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(JONATHAN HAYWARD/The Canadian Press)
(JONATHAN HAYWARD/The Canadian Press)

Ian Hunter

Suppose the House lights were never turned back on … Add to ...

As prorogued parliamentarians twiddle their thumbs, the time is right for voters to ask themselves: Do we need Parliament?

Perhaps we require a venue for the Governor-General to deliver her periodic Speech from the Throne, although this oratorical exercise has only a tenuous connection to reality - more tenuous if you actually read the content of those speeches. Even in saner political times, a Throne Speech has an Alice-in-Wonderland quality. But a Throne Speech could just as easily be delivered at, say, the National Arts Centre. Better yet, why not go green and have the Governor-General's speech sent electronically to every e-mail address that wants it; we might discover the number is fewer than Canadians who've sighted Elvis.

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What public function does Parliament serve? No one would suggest that, as currently configured, it holds the government accountable. Or that the barnyard cacophonies of Question Period elevate public discourse. Or that speeches by cabinet ministers or MPs actually assist anyone in deciding issues of public policy.

For the sake of argument, let's agree that, once Parliament did fulfill these functions, the assembly of the elected representatives of the people was something more than a derisory spectacle - although it has not been so for a long time. Today, no voter's mind is changed by what is said in Parliament, partly because free and informed debate no longer occurs in Parliament and partly because party discipline and the concentration of power in the Prime Minister's Office precludes members from speaking honestly. Parliament, in short, is little more than an unedifying charade.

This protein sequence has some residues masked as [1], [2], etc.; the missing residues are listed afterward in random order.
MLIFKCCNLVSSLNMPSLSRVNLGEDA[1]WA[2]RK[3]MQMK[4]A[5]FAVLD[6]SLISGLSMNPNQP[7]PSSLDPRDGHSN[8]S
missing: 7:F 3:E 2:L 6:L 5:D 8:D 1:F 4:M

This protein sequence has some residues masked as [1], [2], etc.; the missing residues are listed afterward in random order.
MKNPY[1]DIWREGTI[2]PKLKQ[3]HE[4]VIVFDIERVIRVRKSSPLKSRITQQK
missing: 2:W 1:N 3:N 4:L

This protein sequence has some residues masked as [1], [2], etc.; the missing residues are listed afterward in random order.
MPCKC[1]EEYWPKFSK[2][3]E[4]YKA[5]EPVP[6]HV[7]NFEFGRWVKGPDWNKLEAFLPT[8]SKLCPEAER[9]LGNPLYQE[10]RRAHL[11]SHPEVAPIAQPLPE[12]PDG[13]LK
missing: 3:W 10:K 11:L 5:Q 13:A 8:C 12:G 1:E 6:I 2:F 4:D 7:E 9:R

It's also an expensive charade. I can't quote a precise cost because that figure is either not calculated or not published. But I read recently that pension costs alone for MPs and Senators, current and former, exceed a billion dollars annually. What value do we get for our money?

The business of government carries on despite a prorogued Parliament. Politicians hold press conferences, pucker up for any camera in sight, schmooze and cajole voters in every way that spin doctors can imagine. True, politicians lack their one regular daily television spot, Question Period, but the truth is that very few watch it anyway.

I do not suggest that, in proroguing Parliament, Prime Minister Stephen Harper acted from any motive higher than naked self-interest; rather, I suggest that, with the House of Commons dark and silent, it's a good time to ask whether we really want the lights turned back on again?

The current prorogation saga recalls one of A.P. Herbert's mythical trials (Rex v. Low, in Uncommon Law) where a cartoonist is accused of libelling a politician by depicting him as a chimpanzee. The prosecutor puts his case thus: "Is it desirable, members of the jury, that we should know the truth about our politicians? If a politician is still to retain his office and our affections, would it not be better for us to remain in blissful ignorance of his real character?

"Must not the constant depreciation of those who have the conduct of the nation's affairs tend to undermine public confidence not only in the integrity and capacity of individual politicians, but in the electoral system by which they were elevated to office, and hence in our Parliamentary institutions and the whole principle of Democracy itself? I ask the jury to consider the accused a menace to the British Constitution."

At public rallies, in editorials and on the Internet, much anti-prorogation rhetoric starts from the assumption that Canada is a parliamentary democracy; therefore, suspending Parliament undermines democracy. But the premise is not true. At least since the Charter of Rights, Canada is not a parliamentary democracy - it's a judicial autocracy. The important decisions, whether about abortion, euthanasia or repatriating an enemy combatant, are made by unelected courts. Suspend the Supreme Court of Canada and there would be a constitutional crisis; suspend Parliament and you have a winter interlude.

I submit that Stephen Harper has proved himself a worthy successor to the fifth-century lexicographer Fulgentius the Mythographer, whose mission in part was to revive antique words that had fallen into desuetude. Mr. Harper has successfully revived the word "prorogue." Is it too much to hope that Americans might catch the fever and prorogue that erupting volcano of meaningless rhetoric, Barack Obama?

Ian Hunter is professor emeritus of law at the University of Western Ontario.

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